VT: Almost all of these are interchange connectors, but the few that have a greater purpose (i.e. Berlin State Highway) may be worth including.
« Last Edit: February 10, 2021, 06:50:37 pm by cl94 »

Offline Duke87

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Re: Unsigned State Routes
« Reply #8 on: February 10, 2021, 07:37:58 pm »
Count me in as one of the users who would like to see unsigned primary state highways added.

There was mention in one of the recent threads that a route, I think something in Utah?, would be useful to have in TM as a reference for people to see its route plotted, but not something that would ever become "clinchable".

That would have been UT 900 and 901 {...}

I don't see why they shouldn't be clinchable, even though I personally believe one could claim a clinch of Utah without them.

Indeed. You will need a Jeep or an ATV, but UT 900 and 901 are driveable public roads. I would consider these as passing the criteria for inclusion, even if the definition of "car" is being forced a little for criteria 3.

Quote
I agree with almost everything in here except for criteria 5. What particular reason would there be to excluding a route like GA 401 (the state designation for I-75)? It is a state route just like any other Georgia state route, but GDOT just elects not to sign it (even while they sign every one of their SR underlays on US routes).

Well, because we're not excluding GA 401... it's already mapped as I-75. Why map it twice? This is clutter and extra work to maintain (any adjustments to I-75 would now also need to be made to GA 401 too).

Also, while this isn't an issue for GA, it would be a huge can of worms for FL, TN, and possibly another state or two where you have routes that are mostly hidden designations for interstates or US highways except for a short section or two where the routes diverge and the state route is signed. Take FL 400 for example. The signed portion east of I-95 is already in usafl, but internally the designation also covers the entire length of I-4. Do we extend FL 400 to cover its entire paper length, and if so do we mark it as a signed route? Do we leave the unsigned portion out? Do we create a separate route for the unsigned portion? This is a mess that I at least do not care to wade into.

"Allow people to track every route number they've been on" is a fair point I will acknowledge, but it doesn't seem to quite be worth all of the trouble of the above.



I've added some commentary to the OP about AL, KY, and OH based on what others have said. Feel free to keep the thoughts coming.

« Last Edit: February 10, 2021, 07:42:31 pm by Duke87 »

Offline bejacob

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Re: Unsigned State Routes
« Reply #9 on: February 10, 2021, 08:26:02 pm »
Is there a point of adding unsigned state routes that are entirely concurrent with routes already in another system (see the aforementioned GA401)?

Count me on the side of not including unsigned routes.

Might there be exceptions like the one being contemplated for unsigned Interstates? Possibly. The default position should be to exclude unsigned routes unless there is a very compelling reason to include them.

Offline rickmastfan67

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Re: Unsigned State Routes
« Reply #10 on: February 10, 2021, 08:50:42 pm »
FL: Has a modest number of unsigned routes, not administratively distinct from those signed. Map unless any run afoul of criteria 3-5 (many will run afoul of criteria 5).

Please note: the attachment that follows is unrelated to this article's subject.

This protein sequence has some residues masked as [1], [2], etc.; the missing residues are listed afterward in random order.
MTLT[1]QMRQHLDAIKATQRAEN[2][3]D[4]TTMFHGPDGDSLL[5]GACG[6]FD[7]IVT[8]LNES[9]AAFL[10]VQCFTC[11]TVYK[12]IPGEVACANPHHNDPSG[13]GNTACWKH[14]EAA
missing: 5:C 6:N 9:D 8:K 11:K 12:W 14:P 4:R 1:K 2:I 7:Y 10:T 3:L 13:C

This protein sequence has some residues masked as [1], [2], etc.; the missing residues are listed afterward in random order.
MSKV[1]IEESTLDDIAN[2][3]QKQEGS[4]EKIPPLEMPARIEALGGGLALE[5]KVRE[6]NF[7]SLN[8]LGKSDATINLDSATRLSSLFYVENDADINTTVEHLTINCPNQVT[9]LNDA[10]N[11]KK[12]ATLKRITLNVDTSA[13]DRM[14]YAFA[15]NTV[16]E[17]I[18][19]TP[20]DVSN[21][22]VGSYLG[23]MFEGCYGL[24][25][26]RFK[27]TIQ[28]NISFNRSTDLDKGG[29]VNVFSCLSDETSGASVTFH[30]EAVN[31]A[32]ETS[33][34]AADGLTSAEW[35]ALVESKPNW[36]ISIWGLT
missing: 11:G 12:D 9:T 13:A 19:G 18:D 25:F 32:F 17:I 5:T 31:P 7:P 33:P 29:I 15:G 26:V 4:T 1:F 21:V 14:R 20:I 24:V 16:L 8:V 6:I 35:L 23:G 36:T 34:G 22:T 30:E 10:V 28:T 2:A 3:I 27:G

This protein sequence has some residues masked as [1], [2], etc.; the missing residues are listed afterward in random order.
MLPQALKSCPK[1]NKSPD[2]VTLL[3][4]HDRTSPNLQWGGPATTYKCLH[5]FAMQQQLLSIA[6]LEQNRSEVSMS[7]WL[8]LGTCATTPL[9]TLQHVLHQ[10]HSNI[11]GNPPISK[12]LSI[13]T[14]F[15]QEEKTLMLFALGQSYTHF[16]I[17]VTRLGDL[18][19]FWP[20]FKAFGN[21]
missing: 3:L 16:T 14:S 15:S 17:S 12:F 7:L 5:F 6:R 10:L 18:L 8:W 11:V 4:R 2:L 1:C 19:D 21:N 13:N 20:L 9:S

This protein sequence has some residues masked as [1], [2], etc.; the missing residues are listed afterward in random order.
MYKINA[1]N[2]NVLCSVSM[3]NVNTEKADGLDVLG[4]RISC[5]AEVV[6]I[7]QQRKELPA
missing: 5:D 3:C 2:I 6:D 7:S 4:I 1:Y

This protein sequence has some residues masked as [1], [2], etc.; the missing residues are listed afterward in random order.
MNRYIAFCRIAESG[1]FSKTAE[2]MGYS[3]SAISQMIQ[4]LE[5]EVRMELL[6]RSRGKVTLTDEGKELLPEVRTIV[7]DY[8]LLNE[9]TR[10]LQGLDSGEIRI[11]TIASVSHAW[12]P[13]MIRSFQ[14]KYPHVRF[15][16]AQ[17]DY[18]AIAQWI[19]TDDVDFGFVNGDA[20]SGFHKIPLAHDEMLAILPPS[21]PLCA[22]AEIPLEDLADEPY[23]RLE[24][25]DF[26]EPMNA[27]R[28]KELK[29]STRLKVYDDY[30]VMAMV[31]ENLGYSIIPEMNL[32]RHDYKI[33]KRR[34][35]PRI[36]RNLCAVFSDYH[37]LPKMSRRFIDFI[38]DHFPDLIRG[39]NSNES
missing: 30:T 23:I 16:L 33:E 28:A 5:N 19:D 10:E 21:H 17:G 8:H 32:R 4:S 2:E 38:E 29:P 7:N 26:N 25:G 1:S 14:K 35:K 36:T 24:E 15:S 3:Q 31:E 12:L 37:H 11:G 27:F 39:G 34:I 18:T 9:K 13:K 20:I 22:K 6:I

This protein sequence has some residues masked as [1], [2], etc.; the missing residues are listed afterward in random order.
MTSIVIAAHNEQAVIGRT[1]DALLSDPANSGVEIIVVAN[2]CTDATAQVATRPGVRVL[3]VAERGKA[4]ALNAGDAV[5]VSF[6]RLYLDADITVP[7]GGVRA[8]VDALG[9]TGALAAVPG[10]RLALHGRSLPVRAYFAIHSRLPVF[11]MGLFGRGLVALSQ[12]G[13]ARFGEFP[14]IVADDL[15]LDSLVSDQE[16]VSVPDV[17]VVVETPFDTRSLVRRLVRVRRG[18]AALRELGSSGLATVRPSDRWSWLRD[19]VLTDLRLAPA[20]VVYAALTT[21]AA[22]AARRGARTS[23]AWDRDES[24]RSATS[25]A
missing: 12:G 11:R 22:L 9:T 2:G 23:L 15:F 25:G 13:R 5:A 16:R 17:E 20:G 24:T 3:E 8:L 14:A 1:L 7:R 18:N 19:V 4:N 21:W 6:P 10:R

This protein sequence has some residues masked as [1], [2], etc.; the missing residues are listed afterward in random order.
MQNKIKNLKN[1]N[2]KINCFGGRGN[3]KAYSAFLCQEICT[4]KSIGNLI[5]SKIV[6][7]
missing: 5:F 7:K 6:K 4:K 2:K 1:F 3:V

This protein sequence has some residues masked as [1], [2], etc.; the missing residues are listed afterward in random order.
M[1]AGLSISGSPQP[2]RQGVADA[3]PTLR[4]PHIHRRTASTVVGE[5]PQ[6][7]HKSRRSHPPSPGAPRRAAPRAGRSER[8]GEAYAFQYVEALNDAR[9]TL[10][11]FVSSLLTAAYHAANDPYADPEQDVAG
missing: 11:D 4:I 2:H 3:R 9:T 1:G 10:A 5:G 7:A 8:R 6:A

Many? I would think 98% would that are unsigned to be honest.

Only 100% true unsigned highway that comes to mind right now in FL, is FL-5054.

Offline US 89

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Re: Unsigned State Routes
« Reply #11 on: February 10, 2021, 09:03:49 pm »
Is there a point of adding unsigned state routes that are entirely concurrent with routes already in another system (see the aforementioned GA401)?

See my post above - it allow users to track all the numbered routes they've been on. Although the mileage is covered already, a lot of people are also interested in keeping track of their route numbers.

Well, because we're not excluding GA 401... it's already mapped as I-75. Why map it twice? This is clutter and extra work to maintain (any adjustments to I-75 would now also need to be made to GA 401 too).

Not like this isn't already an issue for every single US highway in the state, of which there are many...

Also, while this isn't an issue for GA, it would be a huge can of worms for FL, TN, and possibly another state or two where you have routes that are mostly hidden designations for interstates or US highways except for a short section or two where the routes diverge and the state route is signed. Take FL 400 for example. The signed portion east of I-95 is already in usafl, but internally the designation also covers the entire length of I-4. Do we extend FL 400 to cover its entire paper length, and if so do we mark it as a signed route? Do we leave the unsigned portion out? Do we create a separate route for the unsigned portion? This is a mess that I at least do not care to wade into.

Personally I think it would be really nice to have TM available as a resource to track unsigned portions of routes. This becomes even more of a benefit when a route has multiple signed sections separated by unsigned portions. TN 8 is a good example here - it has two signed sections separated by an unsigned portion where it is concurrent with US 127, and then another unsigned portion concurrent with various US highways to the Georgia line. It would be really nice to have a visual for TN 8 through Chattanooga that doesn't involve perusing and deciphering Wikipedia descriptions (which may not exist for all routes) or hunting down DOT maps that aren't necessarily in great detail.
« Last Edit: February 10, 2021, 09:22:46 pm by US 89 »

Offline vdeane